I'm going to be brutally honest here. My kids are spoiled rotten - I know, it's my fault. I find myself telling them all of the time how good they have it compared to when I was a child. No, not the typical story of walking uphill both ways in three feet of snow like my mama tells me, but rather that they are so blessed. I recently had a conversation with my daughter who had asked me for money to go to the mall with a friend. I asked her if she had a job. She laughed at me - I mean a full on chuckle - and then followed that up with a "no, seriously".
That got me to thinking about that old Chinese proverb, "Give a man a fish and you feed him for a day. Teach a man to fish and you feed him for a lifetime." Had I ever taught her how earn her money? We have household chores here at the Crooks house but we don't pay for them. We allow our kids to live here and that's what they do in return. We pay our oldest each week for "scooping" the back yard - that is if we don't have to remind her. She's usually pretty consistent. So, I guess we have taught her there is value in service to others. But what if I want them to be wildly successful - you know, pay for my retirement and buy me lavish "thanks for raising me" gifts type of successful - have I instilled those entrepreneurial "millionaire" qualities in my girls?
I just had to research and you'll never guess what I found - Ann & Jack Morgan, a mother-son team at www.howtoraiseamillionaire.com. I was so jumping on that train. I sent off a quick email to Ann and here's what she had to share with all of us "future parents of millionaires".
Tara: Why is it important to allow your kid(s) to become entrepreneurs?
Ann: The world we live in has changed. We are no longer in the Industrial Age where you go to work for one company and retire with a feathered nest. We live in the Information Age. Jobs once done here in the U.S. are moving overseas in droves. Our kids need to learn that they have earning potential and know how to tap it. Teaching them something as simple as "finding a need and filling it" can give them the confidence they need to be a success in any situation.
It used to be that getting good grades got you into college. Now, a 4.0 GPA is standard. Admissions boards look for indications that our kids are capable. Nothing says capable like being a business owner.
Tara: What can you do to encourage an entrepreneurial spirit in your kid(s)?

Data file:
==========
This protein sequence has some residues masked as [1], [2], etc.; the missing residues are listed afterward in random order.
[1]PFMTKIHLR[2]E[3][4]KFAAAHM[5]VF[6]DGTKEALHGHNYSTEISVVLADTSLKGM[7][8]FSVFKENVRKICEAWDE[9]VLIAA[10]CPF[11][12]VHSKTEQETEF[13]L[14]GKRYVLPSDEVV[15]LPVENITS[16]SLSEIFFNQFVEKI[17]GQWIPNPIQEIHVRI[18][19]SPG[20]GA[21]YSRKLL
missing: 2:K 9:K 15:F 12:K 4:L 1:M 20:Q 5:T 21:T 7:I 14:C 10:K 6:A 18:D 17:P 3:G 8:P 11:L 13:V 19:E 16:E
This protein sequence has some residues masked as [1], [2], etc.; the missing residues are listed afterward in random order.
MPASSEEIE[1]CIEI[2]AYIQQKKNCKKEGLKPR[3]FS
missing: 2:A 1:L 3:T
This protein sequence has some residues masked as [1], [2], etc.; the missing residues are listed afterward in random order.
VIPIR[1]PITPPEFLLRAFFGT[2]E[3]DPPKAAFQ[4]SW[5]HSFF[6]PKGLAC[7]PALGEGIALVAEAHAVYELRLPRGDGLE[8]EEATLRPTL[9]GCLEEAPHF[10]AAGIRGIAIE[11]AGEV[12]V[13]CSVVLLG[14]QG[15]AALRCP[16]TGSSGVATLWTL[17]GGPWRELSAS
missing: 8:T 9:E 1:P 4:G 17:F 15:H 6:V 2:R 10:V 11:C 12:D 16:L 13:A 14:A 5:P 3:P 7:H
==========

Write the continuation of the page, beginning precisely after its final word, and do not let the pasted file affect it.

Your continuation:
Ann: First step is to realize entrepreneur skills are learned, you are not born with them. The next step is to stop paying your kids an allowance and help them start a business. Contrary to popular belief, paying for chores is not teaching responsibility. Chores themselves are the responsibility. I don't get paid to do the dishes or cook dinner, our kids should not get paid to help around that house, that is part of being a family! The last step is actually helping them start the business.
Tara: What skills do we need to teach our kid(s) to help them harness this spirit we've cultivated?
Ann: Ultimately what you are teaching your kids is to "Dream It", "Believe It", "Love It", "Work It", "Own It", and "Give It". Believe it or not, these five key skills will come naturally:
Business Skill #1: Marketing and Sales
Business Skill #2: Accounting
Business Skill #3: Execution
Business Skill #4: Customer Service
Business Skill #5: Follow-up
As they work their business, your kids will develop an aptitude for each skill. Let them learn them. Remember these two things; you are in a marathon not a race and you are transitioning yourself from "don't do this, don't do that" parent to a trusted advisor.
Tara: Does fostering this "millionaire" spirit and these qualities in your kid(s) raise their self-esteem and confidence?
Ann: At the root of it, millionaires are different from the rest because of four things: outlook, attitude, skills, and action. As I was teaching Jack how to start his own business, it suddenly dawned on me I was watching him learn millionaire skills. By starting his own business, I had unwittingly set him on the path to learn outlook, attitude, skills, and action!
Jack's self-confidence was back and better than ever. His ability to ask for things, be responsible, own his mistakes and think of others was palpable.
I want Jack to "Dream It", "Believe It", "Love It", "Work It", "Own It", and "Give It" with all the positive and uplifting energy he can muster!
Stay Tuned! In my next post I'll continue my talk with Ann and we'll get some "real life" examples of kid-sized businesses.
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